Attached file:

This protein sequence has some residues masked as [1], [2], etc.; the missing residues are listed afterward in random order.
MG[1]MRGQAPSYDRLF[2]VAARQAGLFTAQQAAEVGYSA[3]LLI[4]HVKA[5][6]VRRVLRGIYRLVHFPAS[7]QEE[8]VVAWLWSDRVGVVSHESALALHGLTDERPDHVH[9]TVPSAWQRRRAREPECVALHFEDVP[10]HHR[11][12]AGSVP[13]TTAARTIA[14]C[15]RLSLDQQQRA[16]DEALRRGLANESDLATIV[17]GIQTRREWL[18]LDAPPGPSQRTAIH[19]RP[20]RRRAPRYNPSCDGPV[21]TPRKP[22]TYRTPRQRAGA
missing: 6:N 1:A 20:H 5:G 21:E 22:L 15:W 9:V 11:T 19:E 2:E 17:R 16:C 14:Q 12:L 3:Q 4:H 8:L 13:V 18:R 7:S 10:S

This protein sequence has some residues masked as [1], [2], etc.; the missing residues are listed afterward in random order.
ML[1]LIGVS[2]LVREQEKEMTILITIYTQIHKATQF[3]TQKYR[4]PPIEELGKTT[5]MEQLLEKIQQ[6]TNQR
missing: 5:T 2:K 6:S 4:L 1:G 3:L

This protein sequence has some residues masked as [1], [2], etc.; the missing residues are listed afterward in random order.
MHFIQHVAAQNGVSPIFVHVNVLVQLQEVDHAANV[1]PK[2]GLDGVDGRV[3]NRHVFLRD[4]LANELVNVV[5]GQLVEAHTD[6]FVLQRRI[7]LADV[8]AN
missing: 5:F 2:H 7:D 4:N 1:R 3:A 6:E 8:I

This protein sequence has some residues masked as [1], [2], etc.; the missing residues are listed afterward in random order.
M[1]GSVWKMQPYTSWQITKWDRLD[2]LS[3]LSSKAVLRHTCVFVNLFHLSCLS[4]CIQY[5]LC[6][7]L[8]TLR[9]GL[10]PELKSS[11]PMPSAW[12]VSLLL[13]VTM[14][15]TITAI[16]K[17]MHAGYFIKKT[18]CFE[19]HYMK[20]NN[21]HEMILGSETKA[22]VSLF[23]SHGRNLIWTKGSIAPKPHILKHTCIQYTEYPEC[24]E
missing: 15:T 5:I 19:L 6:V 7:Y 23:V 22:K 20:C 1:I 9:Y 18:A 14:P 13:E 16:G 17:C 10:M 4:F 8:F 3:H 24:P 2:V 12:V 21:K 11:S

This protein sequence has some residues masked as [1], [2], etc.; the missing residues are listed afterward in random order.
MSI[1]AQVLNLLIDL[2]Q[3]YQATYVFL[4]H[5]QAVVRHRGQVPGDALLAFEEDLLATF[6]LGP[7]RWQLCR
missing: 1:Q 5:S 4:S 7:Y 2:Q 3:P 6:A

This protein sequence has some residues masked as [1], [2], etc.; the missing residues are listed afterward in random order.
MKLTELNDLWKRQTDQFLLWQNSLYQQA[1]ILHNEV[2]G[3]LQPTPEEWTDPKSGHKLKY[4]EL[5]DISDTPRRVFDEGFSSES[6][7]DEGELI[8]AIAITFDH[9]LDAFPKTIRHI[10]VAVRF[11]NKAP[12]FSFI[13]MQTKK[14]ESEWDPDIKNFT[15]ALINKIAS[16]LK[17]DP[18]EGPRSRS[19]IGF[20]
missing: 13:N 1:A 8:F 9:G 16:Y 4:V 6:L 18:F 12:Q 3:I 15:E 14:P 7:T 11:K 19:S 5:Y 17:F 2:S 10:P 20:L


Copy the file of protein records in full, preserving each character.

This protein sequence has some residues masked as [1], [2], etc.; the missing residues are listed afterward in random order.
MG[1]MRGQAPSYDRLF[2]VAARQAGLFTAQQAAEVGYSA[3]LLI[4]HVKA[5][6]VRRVLRGIYRLVHFPAS[7]QEE[8]VVAWLWSDRVGVVSHESALALHGLTDERPDHVH[9]TVPSAWQRRRAREPECVALHFEDVP[10]HHR[11][12]AGSVP[13]TTAARTIA[14]C[15]RLSLDQQQRA[16]DEALRRGLANESDLATIV[17]GIQTRREWL[18]LDAPPGPSQRTAIH[19]RP[20]RRRAPRYNPSCDGPV[21]TPRKP[22]TYRTPRQRAGA
missing: 6:N 1:A 20:H 5:G 21:E 22:L 15:W 9:V 11:T 19:E 2:E 17:R 16:C 14:Q 12:L 3:Q 4:H 8:L 13:V 18:R 7:S 10:S

This protein sequence has some residues masked as [1], [2], etc.; the missing residues are listed afterward in random order.
ML[1]LIGVS[2]LVREQEKEMTILITIYTQIHKATQF[3]TQKYR[4]PPIEELGKTT[5]MEQLLEKIQQ[6]TNQR
missing: 5:T 2:K 6:S 4:L 1:G 3:L

This protein sequence has some residues masked as [1], [2], etc.; the missing residues are listed afterward in random order.
MHFIQHVAAQNGVSPIFVHVNVLVQLQEVDHAANV[1]PK[2]GLDGVDGRV[3]NRHVFLRD[4]LANELVNVV[5]GQLVEAHTD[6]FVLQRRI[7]LADV[8]AN
missing: 5:F 2:H 7:D 4:N 1:R 3:A 6:E 8:I

This protein sequence has some residues masked as [1], [2], etc.; the missing residues are listed afterward in random order.
M[1]GSVWKMQPYTSWQITKWDRLD[2]LS[3]LSSKAVLRHTCVFVNLFHLSCLS[4]CIQY[5]LC[6][7]L[8]TLR[9]GL[10]PELKSS[11]PMPSAW[12]VSLLL[13]VTM[14][15]TITAI[16]K[17]MHAGYFIKKT[18]CFE[19]HYMK[20]NN[21]HEMILGSETKA[22]VSLF[23]SHGRNLIWTKGSIAPKPHILKHTCIQYTEYPEC[24]E
missing: 15:T 5:I 19:L 6:V 7:Y 23:V 22:K 20:C 1:I 9:Y 18:A 14:P 13:E 16:G 17:C 10:M 4:F 8:F 3:H 24:P 2:V 12:V 21:K 11:S

This protein sequence has some residues masked as [1], [2], etc.; the missing residues are listed afterward in random order.
MSI[1]AQVLNLLIDL[2]Q[3]YQATYVFL[4]H[5]QAVVRHRGQVPGDALLAFEEDLLATF[6]LGP[7]RWQLCR
missing: 1:Q 5:S 4:S 7:Y 2:Q 3:P 6:A

This protein sequence has some residues masked as [1], [2], etc.; the missing residues are listed afterward in random order.
MKLTELNDLWKRQTDQFLLWQNSLYQQA[1]ILHNEV[2]G[3]LQPTPEEWTDPKSGHKLKY[4]EL[5]DISDTPRRVFDEGFSSES[6][7]DEGELI[8]AIAITFDH[9]LDAFPKTIRHI[10]VAVRF[11]NKAP[12]FSFI[13]MQTKK[14]ESEWDPDIKNFT[15]ALINKIAS[16]LK[17]DP[18]EGPRSRS[19]IGF[20]
missing: 13:N 1:A 8:F 9:G 16:Y 4:V 6:L 18:F 12:Q 3:I 15:E 14:P 7:T 11:K 19:S 5:Y 17:F 2:S 10:P 20:L